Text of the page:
))

DROP

TABLE [dbo].

[JobHistoryNotictionToSend]

GO

SET

ANSI_NULLS

ON

GO

SET

QUOTED_IDENTIFIER

ON

GO

SET

ANSI_PADDING

ON

GO

CREATE

TABLE [dbo].[JobHistoryNotictionToSend]

(

[JobHistoryNotictionToSend] [int]

IDENTITY(1,1) NOT

NULL,

[name] [varchar]

(128)

NULL,

[Server] [varchar]

(100)

NULL,

[StartTime] [datetime]

NULL,

[JobHistoryAssignmentGroupId] [int]

NULL,

[Processed] [bit]

NULL,

[ProcessedDate] [datetime]

NULL,

CONSTRAINT [PK_JobHistoryNotictionToSend] PRIMARY KEY CLUSTERED

(

[JobHistoryNotictionToSend]

ASC

)

WITH (PAD_INDEX = OFF, STATISTICS_NORECOMPUTE = OFF, IGNORE_DUP_KEY = OFF, ALLOW_ROW_LOCKS = ON, ALLOW_PAGE_LOCKS = ON) ON

[PRIMARY]

)

ON

[PRIMARY]

GO

SET

ANSI_PADDING

OFF

GO

SET

ANSI_NULLS

ON

GO

SET

QUOTED_IDENTIFIER

ON

GO

IF

NOT EXISTS (SELECT * FROM sys.objects WHERE object_id = OBJECT_ID(N'[dbo].[JobHistoryLastNotify]') AND type in (N'U'

))

BEGIN

CREATE

TABLE [dbo].[JobHistoryLastNotify]

(

[JobHistoryLastNotifyId] [int]

IDENTITY(1,1) NOT

NULL,

[Start_Instance_Id] [int]

NULL,

[End_Instance_Id] [int]

NULL,

CONSTRAINT [PK_JobHistoryLastNotify] PRIMARY KEY CLUSTERED

(

[JobHistoryLastNotifyId]

ASC

)

WITH (PAD_INDEX = OFF, STATISTICS_NORECOMPUTE = OFF, IGNORE_DUP_KEY = OFF, ALLOW_ROW_LOCKS = ON, ALLOW_PAGE_LOCKS = ON) ON

[PRIMARY]

)

ON

[PRIMARY]

END

GO

 

SET

ANSI_NULLS

ON

GO

SET

QUOTED_IDENTIFIER

ON

GO

SET

ANSI_PADDING

ON

GO

IF

NOT EXISTS (SELECT * FROM sys.objects WHERE object_id = OBJECT_ID(N'[dbo].[JobHistoryAssignmentGroup]') AND type in (N'U'

))

BEGIN

CREATE

TABLE [dbo].[JobHistoryAssignmentGroup]

(

[JobHistoryAssignmentGroupId] [int]

IDENTITY(1,1) NOT

NULL,

[JobName] [varchar]

(128)

NULL,

[Location] [varchar]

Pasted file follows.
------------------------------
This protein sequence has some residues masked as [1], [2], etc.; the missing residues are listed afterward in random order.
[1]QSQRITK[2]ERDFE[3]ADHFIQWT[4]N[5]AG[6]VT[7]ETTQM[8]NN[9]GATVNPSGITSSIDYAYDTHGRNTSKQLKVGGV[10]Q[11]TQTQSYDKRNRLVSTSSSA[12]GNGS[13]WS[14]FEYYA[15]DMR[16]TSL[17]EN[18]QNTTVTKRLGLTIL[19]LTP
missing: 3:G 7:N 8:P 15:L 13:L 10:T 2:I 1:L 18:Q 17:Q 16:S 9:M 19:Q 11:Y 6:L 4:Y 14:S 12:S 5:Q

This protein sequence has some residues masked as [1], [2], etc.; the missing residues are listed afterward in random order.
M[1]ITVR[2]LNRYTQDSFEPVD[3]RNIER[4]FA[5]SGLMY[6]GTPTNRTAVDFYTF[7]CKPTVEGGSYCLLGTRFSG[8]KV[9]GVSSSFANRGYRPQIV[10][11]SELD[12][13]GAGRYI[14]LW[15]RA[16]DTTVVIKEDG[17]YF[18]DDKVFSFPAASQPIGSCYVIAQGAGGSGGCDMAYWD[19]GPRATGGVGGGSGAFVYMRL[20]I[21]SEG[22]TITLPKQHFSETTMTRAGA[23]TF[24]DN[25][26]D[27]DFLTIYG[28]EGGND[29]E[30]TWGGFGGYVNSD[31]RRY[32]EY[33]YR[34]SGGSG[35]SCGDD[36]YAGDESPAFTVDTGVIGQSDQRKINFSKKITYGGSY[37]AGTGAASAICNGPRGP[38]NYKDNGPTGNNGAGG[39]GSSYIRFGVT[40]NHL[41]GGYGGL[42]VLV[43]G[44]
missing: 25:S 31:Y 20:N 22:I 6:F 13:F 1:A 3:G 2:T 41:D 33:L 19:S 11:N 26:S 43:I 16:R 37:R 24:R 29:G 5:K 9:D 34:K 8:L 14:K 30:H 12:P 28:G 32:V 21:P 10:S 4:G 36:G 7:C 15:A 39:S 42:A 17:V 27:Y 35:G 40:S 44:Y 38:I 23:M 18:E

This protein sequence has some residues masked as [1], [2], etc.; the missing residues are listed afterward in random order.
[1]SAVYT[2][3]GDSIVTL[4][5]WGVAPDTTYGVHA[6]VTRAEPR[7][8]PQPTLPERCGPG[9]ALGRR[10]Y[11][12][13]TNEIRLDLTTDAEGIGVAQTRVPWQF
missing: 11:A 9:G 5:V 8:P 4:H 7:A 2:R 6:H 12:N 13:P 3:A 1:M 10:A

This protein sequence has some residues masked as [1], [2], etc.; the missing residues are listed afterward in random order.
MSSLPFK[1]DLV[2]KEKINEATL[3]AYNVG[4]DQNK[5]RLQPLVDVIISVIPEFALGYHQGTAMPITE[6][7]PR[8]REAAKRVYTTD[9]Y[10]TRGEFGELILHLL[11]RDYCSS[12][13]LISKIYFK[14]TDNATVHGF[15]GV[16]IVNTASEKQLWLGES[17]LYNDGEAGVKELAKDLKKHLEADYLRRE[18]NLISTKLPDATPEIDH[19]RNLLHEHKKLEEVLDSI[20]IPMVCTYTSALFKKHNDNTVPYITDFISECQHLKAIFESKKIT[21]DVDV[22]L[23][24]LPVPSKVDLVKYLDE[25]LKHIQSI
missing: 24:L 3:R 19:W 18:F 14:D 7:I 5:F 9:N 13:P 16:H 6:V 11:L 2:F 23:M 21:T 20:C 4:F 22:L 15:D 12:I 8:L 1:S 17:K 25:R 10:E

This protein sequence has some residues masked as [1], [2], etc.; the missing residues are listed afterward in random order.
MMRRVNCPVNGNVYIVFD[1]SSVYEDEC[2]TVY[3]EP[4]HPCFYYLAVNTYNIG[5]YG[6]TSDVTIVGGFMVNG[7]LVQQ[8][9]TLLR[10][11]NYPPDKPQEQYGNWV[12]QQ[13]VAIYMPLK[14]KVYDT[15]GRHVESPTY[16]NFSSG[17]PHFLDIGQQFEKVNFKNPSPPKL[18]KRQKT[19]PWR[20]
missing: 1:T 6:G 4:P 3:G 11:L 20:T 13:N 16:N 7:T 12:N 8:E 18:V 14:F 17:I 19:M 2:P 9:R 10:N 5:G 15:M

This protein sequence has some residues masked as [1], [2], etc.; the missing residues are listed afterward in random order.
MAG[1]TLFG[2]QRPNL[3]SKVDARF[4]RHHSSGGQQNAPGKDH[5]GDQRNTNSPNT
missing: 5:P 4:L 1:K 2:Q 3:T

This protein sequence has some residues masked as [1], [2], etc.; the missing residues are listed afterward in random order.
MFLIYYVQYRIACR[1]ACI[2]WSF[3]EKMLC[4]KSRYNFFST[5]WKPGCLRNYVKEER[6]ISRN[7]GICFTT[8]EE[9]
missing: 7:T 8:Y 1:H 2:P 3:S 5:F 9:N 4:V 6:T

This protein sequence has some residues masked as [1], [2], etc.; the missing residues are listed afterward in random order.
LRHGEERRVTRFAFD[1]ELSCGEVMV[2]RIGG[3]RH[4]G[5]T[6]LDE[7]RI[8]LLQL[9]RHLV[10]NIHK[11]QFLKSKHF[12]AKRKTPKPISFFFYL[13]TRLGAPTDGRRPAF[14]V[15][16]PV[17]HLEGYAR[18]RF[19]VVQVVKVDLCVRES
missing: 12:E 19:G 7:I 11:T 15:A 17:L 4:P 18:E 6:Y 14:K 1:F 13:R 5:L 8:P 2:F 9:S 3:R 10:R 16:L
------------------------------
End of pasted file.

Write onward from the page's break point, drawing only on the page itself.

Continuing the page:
(100)

NULL,

[AssignmentGroup] [varchar]

(100)

NULL,

[Impact] [int]

NULL,

[Urgency] [int]

NULL,

[Category] [varchar]

(100)

NULL,

[SubCategory] [varchar]

(100)

NULL,

[BusinessUnit] [varchar]

(100)

NULL,

[ShortDescription] [varchar]

(500)

NULL,

[Other] [varchar]

(500)

NULL,

CONSTRAINT [PK_JobHistoryAssignmentGroup] PRIMARY KEY CLUSTERED

(

[JobHistoryAssignmentGroupId]

ASC

)

WITH (PAD_INDEX = OFF, STATISTICS_NORECOMPUTE = OFF, IGNORE_DUP_KEY = OFF, ALLOW_ROW_LOCKS = ON, ALLOW_PAGE_LOCKS = ON) ON

[PRIMARY]

)

ON

[PRIMARY]

END

GO

SET

ANSI_PADDING

OFF

GO

----******************************************************************************************

 

2. Scripts to seed the data, this is important so the first time the job runs it doesn’t send a job notification for prior failures.

insert

into

JobHistoryAssignmentGroup

VALUES

('UNKNOWN','123 ANYWHERE','Database SQL',2,1,'Software - IT','SQL Server','Operations','',''

)

insert

into

JobHistoryAssignmentGroup

select

name, '123 ANYWHERE','Database SQL',2,1,'Software - IT','SQL Server','Operations','',

''

from

msdb.dbo.

sysjobs

insert

into

JobHistoryLastNotify

select

max(instance_id)-1, max(instance_id

)

from

msdb.dbo.

sysjobhistory

----******************************************************************************************

 

3. Code that is in the SQL tasks inside of an SSIS Package (I cannot share the whole package at this time, but this is 99% of the working solution) There is a script task before this that determines if I am on a production server so I don’t send emails on development machines to the same recipients. you will see this as an input parameter later on 3b by use of the "?"

----******************************************************************************************

 

3A)

--Check to ensure that the last run did not leave any unprocessed records
If not exists (select top 1 processed from JobHistoryNotictionToSend where processed = 0)
 Begin 
  Declare @MaxInstance_Id int
  Declare @MinInstance_Id int
  
  Select @MinInstance_Id = MIN(instance_id), @MaxInstance_Id =  MAX(instance_id)
  From msdb.dbo.sysjobhistory sjh
  Where sjh.instance_id > (select MAX(End_instance_id) from JobHistoryLastNotify)
  --check to see that we have new records, if this doesnt happen a null value is updated and the next run selects everything from sysjobhistory    
  If @MaxInstance_Id is not null
   Begin
    --we have new records to evaluate so we can insert and drop the last run  
    Insert Into JobHistoryLastNotify
    Select @MinInstance_Id, @MaxInstance_Id

    Delete From dbo.JobHistoryLastNotify
    Where JobHistoryLastNotifyId not in
      (
      Select MAX(JobHistoryLastNotifyId) From dbo.JobHistoryLastNotify
      )
    --get jobs to send with some properties  
    Declare @start int, @end int
    Select @start = Start_instance_id ,